I am impressed in the fact that the conference - the World Library and Information Conference - is truly an international conference. Not only do people travel from approximately 120 countries, but some of the sessions are simultaneously translated into other languages (English, French, Russian, Spanish, Mandarin Chinese, Arabic, and German). Participants were encouraged place a sticker on their badges to signify which language other participants should approach them in. This allowed participants to easily acknowledge language difference.
The content of the conference is also international. Sessions frequently contained speakers and perspectives from several national and cultural points of view. This was not a U.S. conference with some international conference. This was an international conference with some U.S. specific content.
The Cultural Aspect: Unlike other library conferences I've attended, IFLA has a strong cultural component. The opening session was all about the U.S. culture and lots of Ohio history. It was very entertaining! While some of the cultural history was shown and not explained, it taught me things that I didn't know and which I appreciated.
The Tuesday evening cultural event at the Center of Science and Industry (COSI) contained food and entertainment from five regions of the U.S. Yes, the food and music were good, and COSI is an wonderful facility. It was also fun watching people try some of the science experience, do country line dancing, and even partake of the silent dance party where participants listened to the music on headsets.
Why go to IFLA? Next year's IFLA is in Poland and then it moves to Malaysia in 2018. Traveling all over the world to be involved in IFLA and to attend the conference is a huge financial and time commitment. Clearly there are people - including retired librarians - who believe in having an global impact and doing it through IFLA. If you want a peek into that world or if you want to be a part of that world, then this is the conference for you.
I highly recommend attending this conference when it comes close to you (and close is a relative term). You will find it engaging and informing. You will leave with new enthusiasm and with new contacts that you would not have met otherwise.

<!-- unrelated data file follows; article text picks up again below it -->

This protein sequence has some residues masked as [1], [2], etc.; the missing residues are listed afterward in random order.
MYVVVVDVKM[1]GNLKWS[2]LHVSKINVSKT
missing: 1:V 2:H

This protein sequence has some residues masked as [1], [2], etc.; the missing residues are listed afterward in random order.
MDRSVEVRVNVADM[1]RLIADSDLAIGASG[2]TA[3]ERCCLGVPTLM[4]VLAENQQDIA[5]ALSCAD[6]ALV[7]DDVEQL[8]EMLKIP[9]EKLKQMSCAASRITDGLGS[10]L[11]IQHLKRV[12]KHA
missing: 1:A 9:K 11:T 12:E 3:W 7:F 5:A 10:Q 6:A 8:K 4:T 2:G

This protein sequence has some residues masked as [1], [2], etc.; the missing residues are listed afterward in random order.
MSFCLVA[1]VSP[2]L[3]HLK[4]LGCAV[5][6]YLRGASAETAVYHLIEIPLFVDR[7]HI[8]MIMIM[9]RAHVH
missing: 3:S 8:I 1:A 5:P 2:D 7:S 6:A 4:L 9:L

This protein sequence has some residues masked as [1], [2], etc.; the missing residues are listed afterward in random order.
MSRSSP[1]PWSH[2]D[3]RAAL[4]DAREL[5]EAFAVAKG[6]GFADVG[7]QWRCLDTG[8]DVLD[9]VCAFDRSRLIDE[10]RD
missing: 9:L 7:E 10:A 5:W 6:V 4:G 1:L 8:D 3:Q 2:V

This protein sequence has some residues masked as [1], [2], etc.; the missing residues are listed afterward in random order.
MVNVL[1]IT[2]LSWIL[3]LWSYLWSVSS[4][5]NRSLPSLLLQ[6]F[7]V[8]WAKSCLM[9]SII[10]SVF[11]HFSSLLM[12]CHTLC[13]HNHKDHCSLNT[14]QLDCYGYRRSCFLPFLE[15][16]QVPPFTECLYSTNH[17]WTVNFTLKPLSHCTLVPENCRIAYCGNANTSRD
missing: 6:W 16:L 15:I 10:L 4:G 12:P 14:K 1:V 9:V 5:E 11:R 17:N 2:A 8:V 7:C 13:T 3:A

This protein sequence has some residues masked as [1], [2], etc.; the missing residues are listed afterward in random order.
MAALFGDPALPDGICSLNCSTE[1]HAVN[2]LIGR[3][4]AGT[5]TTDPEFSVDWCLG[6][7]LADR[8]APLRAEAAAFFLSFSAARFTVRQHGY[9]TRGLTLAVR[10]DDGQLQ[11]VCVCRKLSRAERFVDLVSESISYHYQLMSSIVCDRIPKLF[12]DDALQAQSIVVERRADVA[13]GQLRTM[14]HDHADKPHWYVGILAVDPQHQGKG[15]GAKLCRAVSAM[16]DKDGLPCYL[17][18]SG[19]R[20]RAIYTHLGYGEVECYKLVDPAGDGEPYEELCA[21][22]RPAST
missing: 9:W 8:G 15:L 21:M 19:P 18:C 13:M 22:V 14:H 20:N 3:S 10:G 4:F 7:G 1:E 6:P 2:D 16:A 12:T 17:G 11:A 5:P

Yes, this is a conference for K-12, public, academic and special librarians. No matter your focus, there is content in this conference for you, as well as people that you should meet. So start saving your dollars. And talk to your boss about what you could learn about and bring back to your organization. Yes, start that conversation now, even though getting to IFLA may be a few years in the future.
List of blog posts: Below is the list of posts I wrote about the conference. You will notice a large number of photos, which you may need to click on in order to read. Why so many photos? Some of the content moved quickly and it was easier to take and include photos than to try to type. It also ensured that I captured some of the content correctly.
- Copyright Matters! Libraries and National Copyright Reform Initiatives
- IFLA Presidents Session - Answering the Call to Action: How do we respond to the challenge presented in the IFLA Trend Report
- Library Engagement and Wikipedia
- The Other Wes Moore: one name, two fates
- IFLA Highlights Session
- David Ferriero, Archivist of the U.S.
- Academic & Research Libraries Hot Topics
- National Libraries and Digital Collaborations
- Privacy Law in the Digital Age: Governments rethink the meaning of information access policies
- Digitization Vendors at IFLA
As for food, yes, lots of good places to eat and drink including:
- The food vendors at North Market, one block from the Convention Center
- Nada, in the Arena District
- The Sycamore, in the historic German village
- Lemon Grass, north of the Convention Center
- Novak's, across the street from the Convention Center
- Local Cantina, 743 S High St